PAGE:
German imprisoned in Morocco for evangelizing

A German citizen visiting Morocco as a tourist, Sadek Noshi Yassa, was convicted of evangelizing. He was sentenced to a fine and 6 months in prison. Apparently there is a secret evangelizing campaign going on. Morocco is supposedly a “moderate” Islamic nation. What have we learned?

  1. Freedom of religion doesn’t exist in Islam.
  2. Converts and evangelizers are persecuted.
  3. Muslims FEAR real competition and the truth.
  4. There is no reciprocity with the freedom which Muslims have hear to proslytize.
  5. Some brave Christians run the risk anyway to spread the gospel and some brave Muslims choose to follow Christ.
  6. Muslim moderates are NOT moderate.

I don’t doubt this at all… but what is the source? I googled his name and came up with nothing.

washingtonpost.com/wp-dyn/content/article/2006/11/29/AR2006112900931.html

Morocco is supposedly a “moderate” Islamic nation.

Who told you Morocco is a “moderate” Islamic nation?

It usually gets mentioned in the list. There really is no “moderate” Islamic nation. They all oppress Christians.

What irony.

In a predominantly Christian country, muslims always ask for toleration and respect and are usually granted it. The reverse sadly, isn’t true.

Morocco is actually tolerant of existing Roman Catholics. But there has been an ongoing campaign by U.S. evangelicals to convert Muslims there, and… as you are aware by now… this is illegal in Morocco. I think missionary activity is viewed as a form of cultural imperialism and is considered highly offensive.

Why do we Americans believe that every other nation should be like us in terms of religious freedom? I have mixed feelings. The U.S. history is different than most other countries as our country was created in response to the state-sponsored religions that persecuted other religions in Europe. Is it not arrogant of us to try to export our system of freedom of religion and separation of church and state to other countries and expect (or demand) that they do similarly? Does that translate into Italy treating all other religions in the same way that they treat Catholicism? So just because American evangelicals want to proselytize in Moslem countries or Catholic countries, they should be allowed to?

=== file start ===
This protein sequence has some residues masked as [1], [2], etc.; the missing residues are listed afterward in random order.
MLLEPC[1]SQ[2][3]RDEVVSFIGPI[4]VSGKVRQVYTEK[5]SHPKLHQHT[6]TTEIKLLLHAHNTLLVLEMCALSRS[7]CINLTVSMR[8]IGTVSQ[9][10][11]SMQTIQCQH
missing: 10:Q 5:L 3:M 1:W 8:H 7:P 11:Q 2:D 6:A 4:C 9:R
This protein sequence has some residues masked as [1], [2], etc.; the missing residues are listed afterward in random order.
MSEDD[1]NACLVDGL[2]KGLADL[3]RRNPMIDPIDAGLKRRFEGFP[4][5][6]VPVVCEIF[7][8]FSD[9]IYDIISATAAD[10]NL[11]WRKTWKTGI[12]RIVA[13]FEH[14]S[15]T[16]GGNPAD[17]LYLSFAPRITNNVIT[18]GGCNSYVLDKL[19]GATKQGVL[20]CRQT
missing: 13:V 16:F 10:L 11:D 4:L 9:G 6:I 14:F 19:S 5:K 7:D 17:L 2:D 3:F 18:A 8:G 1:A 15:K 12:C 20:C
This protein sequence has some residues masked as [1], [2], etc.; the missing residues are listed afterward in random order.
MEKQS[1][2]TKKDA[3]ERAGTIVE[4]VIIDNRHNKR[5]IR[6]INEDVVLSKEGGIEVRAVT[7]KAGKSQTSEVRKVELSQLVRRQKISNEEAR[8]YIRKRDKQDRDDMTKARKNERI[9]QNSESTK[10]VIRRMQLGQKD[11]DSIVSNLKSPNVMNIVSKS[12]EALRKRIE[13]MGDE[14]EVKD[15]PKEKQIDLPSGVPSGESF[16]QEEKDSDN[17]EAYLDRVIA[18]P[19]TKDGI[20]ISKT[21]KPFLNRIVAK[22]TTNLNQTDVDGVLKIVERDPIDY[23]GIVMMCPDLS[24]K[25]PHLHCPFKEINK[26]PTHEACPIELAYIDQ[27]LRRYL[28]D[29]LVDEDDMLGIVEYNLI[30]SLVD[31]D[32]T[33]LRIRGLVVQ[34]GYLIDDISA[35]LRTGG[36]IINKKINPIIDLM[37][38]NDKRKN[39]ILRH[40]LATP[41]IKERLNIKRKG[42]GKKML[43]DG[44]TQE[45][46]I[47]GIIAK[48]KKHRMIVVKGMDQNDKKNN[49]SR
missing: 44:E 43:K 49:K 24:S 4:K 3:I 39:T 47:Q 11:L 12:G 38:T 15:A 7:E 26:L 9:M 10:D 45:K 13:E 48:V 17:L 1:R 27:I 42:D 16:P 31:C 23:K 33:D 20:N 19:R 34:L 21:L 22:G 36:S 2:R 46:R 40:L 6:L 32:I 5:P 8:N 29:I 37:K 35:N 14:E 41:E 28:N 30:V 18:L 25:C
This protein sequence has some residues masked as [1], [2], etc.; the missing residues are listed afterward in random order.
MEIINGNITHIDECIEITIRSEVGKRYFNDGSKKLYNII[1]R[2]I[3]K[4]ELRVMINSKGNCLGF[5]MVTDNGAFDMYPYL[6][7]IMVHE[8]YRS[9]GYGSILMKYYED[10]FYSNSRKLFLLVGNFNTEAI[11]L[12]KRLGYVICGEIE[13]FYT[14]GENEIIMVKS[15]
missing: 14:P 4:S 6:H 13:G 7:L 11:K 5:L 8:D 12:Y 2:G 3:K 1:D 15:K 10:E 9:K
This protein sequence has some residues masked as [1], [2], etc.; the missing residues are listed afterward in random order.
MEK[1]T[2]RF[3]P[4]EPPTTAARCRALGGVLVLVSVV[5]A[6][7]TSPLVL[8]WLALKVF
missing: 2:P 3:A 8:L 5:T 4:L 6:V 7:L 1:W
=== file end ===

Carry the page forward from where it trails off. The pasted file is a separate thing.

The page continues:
Furthermore, Germany also has laws about proselytization and Seventh Day Adventists and Jehovah’s Witnesses have been prosecuted in the last few years for breaking these laws.

I should make the distinction between freedom to practice religion vs. freedom to evangelize. I believe freedom to practice one’s religion should be a universal right. But freedom to evangelize and convert others to one’s religion is more problematic, and not as clear cut in my mind. Especially when someone else’s freedom to evangelize interferes with my right to practice my own religion and with my right as a parent to share my faith with my children without interference from others.

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